For 143 reviews, this critic has graded:
  • 49% higher than the average critic
  • 4% same as the average critic
  • 47% lower than the average critic
On average, this critic grades 0.2 points higher than other critics. (0-100 point scale)

Jay Scott's Scores

  • Movies
  • TV
Average review score: 62
Highest review score: 100 The Black Stallion
Lowest review score: 0 Cocktail
Score distribution:
  1. Positive: 85 out of 143
  2. Negative: 36 out of 143
143 movie reviews
    • 61 Metascore
    • 50 Jay Scott
    There are individual sequences alternately amusing and touching. [08 May 1984]
    • The Globe and Mail (Toronto)
    • 62 Metascore
    • 50 Jay Scott
    First Blood is a gung-ho action flick fast enough and brutal enough to become Stallone's first non-Rocky hit; on the profound sympathetic levels it seeks to address, however, it is an emission of profound stupidity. [22 Oct 1982]
    • The Globe and Mail (Toronto)
    • 34 Metascore
    • 50 Jay Scott
    The Black Stallion Returns is not a magic monument - it's only a terrific film for kids. [26 Mar 1983]
    • The Globe and Mail (Toronto)
    • 49 Metascore
    • 50 Jay Scott
    The Mosquito Coast is a work of consummate craftsmanship and it's spectacularly acted, down to the smallest roles (Martha Plimpton as a classically obstreperous preacher's daughter, for example), but its field of vision is as narrow and eventually as claustrophobic as Allie's. [28 Nov 1986]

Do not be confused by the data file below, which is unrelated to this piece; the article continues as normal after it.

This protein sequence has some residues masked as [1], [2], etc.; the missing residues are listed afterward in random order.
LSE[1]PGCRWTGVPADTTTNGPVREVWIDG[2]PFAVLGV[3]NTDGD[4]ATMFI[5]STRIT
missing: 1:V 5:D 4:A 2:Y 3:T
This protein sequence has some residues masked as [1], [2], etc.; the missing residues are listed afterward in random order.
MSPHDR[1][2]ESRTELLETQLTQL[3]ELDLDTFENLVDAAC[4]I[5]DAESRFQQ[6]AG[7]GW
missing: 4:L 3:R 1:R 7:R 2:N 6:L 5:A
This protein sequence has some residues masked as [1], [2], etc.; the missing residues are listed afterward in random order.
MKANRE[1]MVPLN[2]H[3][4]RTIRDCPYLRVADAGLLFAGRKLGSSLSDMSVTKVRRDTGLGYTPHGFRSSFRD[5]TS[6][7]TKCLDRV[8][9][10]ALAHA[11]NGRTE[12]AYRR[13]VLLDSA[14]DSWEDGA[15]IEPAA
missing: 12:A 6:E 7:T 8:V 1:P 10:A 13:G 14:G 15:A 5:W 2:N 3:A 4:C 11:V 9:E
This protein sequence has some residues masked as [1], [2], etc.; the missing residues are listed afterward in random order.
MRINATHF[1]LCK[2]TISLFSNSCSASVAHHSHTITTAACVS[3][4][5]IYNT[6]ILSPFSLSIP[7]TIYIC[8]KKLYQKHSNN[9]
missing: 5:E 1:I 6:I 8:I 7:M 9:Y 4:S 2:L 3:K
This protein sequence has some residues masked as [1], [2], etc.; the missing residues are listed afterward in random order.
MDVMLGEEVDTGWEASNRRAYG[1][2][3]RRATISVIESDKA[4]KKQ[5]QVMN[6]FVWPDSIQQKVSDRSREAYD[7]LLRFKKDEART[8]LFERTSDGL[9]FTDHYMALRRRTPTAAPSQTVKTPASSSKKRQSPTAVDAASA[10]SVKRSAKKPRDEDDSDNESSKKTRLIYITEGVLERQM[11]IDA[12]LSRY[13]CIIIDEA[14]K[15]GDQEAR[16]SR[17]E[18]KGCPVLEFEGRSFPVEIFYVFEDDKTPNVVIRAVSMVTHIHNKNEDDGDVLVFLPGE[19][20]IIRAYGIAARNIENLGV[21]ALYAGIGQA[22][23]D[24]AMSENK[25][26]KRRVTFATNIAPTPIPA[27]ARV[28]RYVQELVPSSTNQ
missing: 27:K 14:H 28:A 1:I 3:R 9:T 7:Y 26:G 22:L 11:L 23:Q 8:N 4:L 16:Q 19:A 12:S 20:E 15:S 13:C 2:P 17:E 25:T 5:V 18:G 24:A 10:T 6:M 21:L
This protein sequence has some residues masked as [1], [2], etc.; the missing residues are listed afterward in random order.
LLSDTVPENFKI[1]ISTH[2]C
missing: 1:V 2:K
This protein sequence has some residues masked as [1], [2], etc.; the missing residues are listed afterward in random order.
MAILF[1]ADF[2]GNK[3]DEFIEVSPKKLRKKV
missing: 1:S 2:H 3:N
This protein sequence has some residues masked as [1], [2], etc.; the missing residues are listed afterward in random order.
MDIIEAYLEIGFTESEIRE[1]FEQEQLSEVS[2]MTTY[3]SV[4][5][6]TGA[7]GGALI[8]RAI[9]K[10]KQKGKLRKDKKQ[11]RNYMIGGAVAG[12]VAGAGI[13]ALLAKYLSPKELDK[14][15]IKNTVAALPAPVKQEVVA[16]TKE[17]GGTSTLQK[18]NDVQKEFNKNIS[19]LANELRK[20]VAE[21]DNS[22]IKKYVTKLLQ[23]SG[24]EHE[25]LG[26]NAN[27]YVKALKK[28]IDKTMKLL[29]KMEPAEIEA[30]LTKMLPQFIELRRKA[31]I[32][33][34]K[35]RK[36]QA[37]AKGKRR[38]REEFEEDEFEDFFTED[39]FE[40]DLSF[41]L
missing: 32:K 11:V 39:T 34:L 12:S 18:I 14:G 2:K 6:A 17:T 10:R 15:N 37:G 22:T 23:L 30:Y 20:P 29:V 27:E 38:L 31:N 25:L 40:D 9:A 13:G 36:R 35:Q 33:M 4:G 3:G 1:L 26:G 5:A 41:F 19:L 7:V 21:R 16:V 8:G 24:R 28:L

• The Globe and Mail (Toronto)
    • 60 Metascore
    • 50 Jay Scott
    The film is primarily an excuse for Chase to demonstrate that though he may be a movie star he has yet to learn how to create, let alone sustain, a character, and for director Harold (Caddyshack) Ramis and screenwriter John (National Lampoon's Class Reunion) Hughes to demonstrate that some movie stars get the colleagues they deserve. [2 Aug 1983]
    • The Globe and Mail (Toronto)
    • 84 Metascore
    • 50 Jay Scott
    The plot is squeezed dry in this bloody Valentine from Hollywood and becomes annoyingly predictable. Thriller stumbles on its own success
    • 38 Metascore
    • 50 Jay Scott
    Writer-director Tommy Lee Wallace is not, as can be gathered, a born auteur, but he is crafty at timing the jumpies - despite a silliness that increases as the movie goes on, there are enough left-field shocks to please even the most discriminating fan of what American Film has dubbed the "genre non grata. [25 Oct 1982]
    • The Globe and Mail (Toronto)
    • 66 Metascore
    • 50 Jay Scott
    Delicatessen is a carniverous sausage - lots of fat, a few meaty bits. [10 Apr 1992]
    • The Globe and Mail (Toronto)
    • 38 Metascore
    • 50 Jay Scott
    This is an honestly moving, ungainly film. [25 Mar 1983]
    • The Globe and Mail (Toronto)
    • 62 Metascore
    • 50 Jay Scott
    Although Tom Stoppard's script lifts Ballard's spare dialogue directly from the page, the context in which it is placed is kitsch. [11 Dec 1987]
    • The Globe and Mail (Toronto)
    • 77 Metascore
    • 50 Jay Scott
    Rob Reiner's not up to it: when the movie is meant to be romantic, the tone is frequently mushy and sexless, and when it's meant to be anachronistic and satiric, it's vaudeville-vulgar.
    • 36 Metascore